2024年04月18日星期四
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Are Chinese Children Meeting the Recommended Levels of Physical Activity?

Are Chinese Children Meeting the Recommended Levels of Physical Activity?The efficacy of physical activity during early and adolescent stages of childhood is relatively high, prima...

Are Chinese children Meeting the Recommended Levels of Physical Activity?

The efficacy of physical activity during early and adolescent stages of childhood is relatively high, primarily attributed to the routine activities arranged by schools. However, adolescence quickly passes by. For instance, in Hong Kong, 64% of boys and 40% of girls engage in the government-recommended one hour of daily physical activity after school, surpassing the figures for the United States where only 37% of adolescents (45% of boys and 27% of girls) achieve the same level of daily exercise. Regarding adolescent weight, 7.5% of Chinese youth are classified as obese, and 13% as overweight, whereas the figures for obese youth in the United States reach 17%.

Despite providing opportunities for physical activity on school campuses, such as during recess and physical education classes, Chinese students still fail to meet the nation's recommended levels of exercise. Schools and parents should encourage students to make time for additional physical activity, while reducing sedentary time at home. Reducing the time spent watching television or playing video games while increasing participation in outdoor activities can significantly enhance the physical and mental well-being of children.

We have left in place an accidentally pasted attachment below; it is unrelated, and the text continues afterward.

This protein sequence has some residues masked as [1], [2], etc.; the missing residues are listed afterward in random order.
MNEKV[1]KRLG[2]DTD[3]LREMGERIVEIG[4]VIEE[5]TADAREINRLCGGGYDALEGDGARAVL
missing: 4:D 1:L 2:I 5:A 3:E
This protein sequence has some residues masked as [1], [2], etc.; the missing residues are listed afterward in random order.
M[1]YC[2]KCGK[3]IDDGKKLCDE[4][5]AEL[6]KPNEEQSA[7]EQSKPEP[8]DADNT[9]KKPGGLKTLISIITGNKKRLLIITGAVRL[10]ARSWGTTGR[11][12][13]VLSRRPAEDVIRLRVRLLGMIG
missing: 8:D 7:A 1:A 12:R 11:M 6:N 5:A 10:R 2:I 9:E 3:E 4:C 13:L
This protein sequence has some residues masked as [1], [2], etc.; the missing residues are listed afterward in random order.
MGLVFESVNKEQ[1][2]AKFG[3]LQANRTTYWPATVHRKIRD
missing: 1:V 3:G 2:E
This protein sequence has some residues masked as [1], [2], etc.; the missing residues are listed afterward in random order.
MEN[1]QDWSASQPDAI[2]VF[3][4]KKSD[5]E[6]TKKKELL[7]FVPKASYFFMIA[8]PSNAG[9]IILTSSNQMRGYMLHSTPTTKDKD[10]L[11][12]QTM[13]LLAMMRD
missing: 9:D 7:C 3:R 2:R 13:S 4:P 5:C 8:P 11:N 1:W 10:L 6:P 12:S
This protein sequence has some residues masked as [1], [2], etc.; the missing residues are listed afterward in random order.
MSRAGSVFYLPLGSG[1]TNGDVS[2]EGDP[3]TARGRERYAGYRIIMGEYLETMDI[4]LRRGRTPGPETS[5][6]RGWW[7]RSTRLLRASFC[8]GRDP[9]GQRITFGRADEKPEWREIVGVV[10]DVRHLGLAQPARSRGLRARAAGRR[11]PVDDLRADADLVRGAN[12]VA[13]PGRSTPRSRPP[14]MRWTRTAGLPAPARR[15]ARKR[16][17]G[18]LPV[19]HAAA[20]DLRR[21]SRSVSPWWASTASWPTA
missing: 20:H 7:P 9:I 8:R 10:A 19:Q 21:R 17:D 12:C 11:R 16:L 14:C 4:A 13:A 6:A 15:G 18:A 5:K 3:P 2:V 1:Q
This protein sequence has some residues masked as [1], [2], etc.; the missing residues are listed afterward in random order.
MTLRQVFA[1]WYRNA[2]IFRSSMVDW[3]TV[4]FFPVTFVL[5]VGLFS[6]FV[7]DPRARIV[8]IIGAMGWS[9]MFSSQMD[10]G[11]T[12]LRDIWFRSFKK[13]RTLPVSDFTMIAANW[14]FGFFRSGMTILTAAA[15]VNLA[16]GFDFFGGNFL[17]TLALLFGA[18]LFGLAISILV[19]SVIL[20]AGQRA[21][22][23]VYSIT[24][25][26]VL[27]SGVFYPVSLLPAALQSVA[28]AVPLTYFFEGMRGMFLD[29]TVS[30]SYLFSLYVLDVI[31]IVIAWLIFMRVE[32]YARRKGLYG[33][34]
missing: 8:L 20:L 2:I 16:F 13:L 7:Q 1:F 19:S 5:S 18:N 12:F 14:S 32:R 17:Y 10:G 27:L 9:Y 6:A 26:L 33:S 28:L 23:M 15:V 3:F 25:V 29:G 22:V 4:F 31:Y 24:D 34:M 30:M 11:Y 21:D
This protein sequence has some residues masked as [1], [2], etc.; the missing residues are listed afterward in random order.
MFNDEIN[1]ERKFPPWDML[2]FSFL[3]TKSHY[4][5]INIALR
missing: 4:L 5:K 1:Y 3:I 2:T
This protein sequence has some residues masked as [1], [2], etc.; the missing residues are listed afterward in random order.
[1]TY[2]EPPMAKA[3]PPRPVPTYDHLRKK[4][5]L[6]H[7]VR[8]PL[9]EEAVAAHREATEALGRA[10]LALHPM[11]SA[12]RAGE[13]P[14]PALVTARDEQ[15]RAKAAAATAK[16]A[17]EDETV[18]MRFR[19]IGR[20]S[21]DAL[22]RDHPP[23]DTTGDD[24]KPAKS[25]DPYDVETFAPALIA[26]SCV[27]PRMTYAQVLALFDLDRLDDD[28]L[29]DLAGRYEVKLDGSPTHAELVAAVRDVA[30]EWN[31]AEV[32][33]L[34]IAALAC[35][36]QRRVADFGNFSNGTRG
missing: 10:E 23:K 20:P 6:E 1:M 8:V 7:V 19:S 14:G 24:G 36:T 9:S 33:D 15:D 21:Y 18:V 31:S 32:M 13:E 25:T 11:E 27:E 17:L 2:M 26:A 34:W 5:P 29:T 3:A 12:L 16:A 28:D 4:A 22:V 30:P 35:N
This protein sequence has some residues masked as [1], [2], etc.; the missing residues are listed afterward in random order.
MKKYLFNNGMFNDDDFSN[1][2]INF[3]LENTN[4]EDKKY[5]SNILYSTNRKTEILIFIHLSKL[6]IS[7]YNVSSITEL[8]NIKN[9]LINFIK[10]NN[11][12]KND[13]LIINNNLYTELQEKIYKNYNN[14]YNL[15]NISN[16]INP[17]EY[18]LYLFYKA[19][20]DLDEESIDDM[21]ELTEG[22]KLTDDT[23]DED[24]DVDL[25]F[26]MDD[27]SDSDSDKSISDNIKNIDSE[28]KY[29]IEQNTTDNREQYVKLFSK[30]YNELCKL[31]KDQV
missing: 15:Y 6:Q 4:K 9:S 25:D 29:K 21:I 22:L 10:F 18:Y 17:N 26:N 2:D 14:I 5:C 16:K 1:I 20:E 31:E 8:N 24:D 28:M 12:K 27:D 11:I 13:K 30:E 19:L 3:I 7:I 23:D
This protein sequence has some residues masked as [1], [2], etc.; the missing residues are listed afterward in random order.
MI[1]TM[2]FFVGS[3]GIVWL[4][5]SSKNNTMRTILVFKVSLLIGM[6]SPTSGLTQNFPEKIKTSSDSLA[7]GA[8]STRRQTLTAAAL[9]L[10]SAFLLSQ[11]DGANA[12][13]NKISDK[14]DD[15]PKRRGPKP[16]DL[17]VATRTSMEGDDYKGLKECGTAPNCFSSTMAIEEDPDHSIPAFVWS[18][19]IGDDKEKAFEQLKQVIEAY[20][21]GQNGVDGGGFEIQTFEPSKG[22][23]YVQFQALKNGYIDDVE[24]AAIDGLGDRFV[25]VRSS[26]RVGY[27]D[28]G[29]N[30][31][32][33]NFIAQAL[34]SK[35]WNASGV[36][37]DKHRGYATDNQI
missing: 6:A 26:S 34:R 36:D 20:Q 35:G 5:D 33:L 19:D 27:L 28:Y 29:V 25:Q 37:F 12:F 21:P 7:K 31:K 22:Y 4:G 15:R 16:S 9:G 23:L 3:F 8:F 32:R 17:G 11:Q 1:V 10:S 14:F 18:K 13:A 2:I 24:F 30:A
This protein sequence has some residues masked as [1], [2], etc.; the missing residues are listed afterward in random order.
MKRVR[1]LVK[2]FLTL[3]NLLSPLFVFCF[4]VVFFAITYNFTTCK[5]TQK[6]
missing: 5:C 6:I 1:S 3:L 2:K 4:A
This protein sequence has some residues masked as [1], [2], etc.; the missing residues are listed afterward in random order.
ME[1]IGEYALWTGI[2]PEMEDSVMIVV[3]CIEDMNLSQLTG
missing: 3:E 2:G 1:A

Why has there been a sharp decline in physical activity among Chinese middle school students? One perspective suggests that students in China have grown accustomed to the heavy burden of academic tasks. Surveys indicate that middle school students in Shanghai and Hong Kong spend approximately 150 to 160 minutes on homework each day, with even longer hours dedicated to homework on weekends, amounting to about 200 minutes. Furthermore, some children spend over an hour each day sedentary, watching television, playing computer games, or using tablets and smartphones. In contrast, in the United Kingdom, 9 to 11-year-old primary school students spend only 39 minutes on homework each day, and secondary school students need a maximum of 90 to 150 minutes. These data are presented to raise awareness of the issue of children meeting the recommended levels of physical activity.

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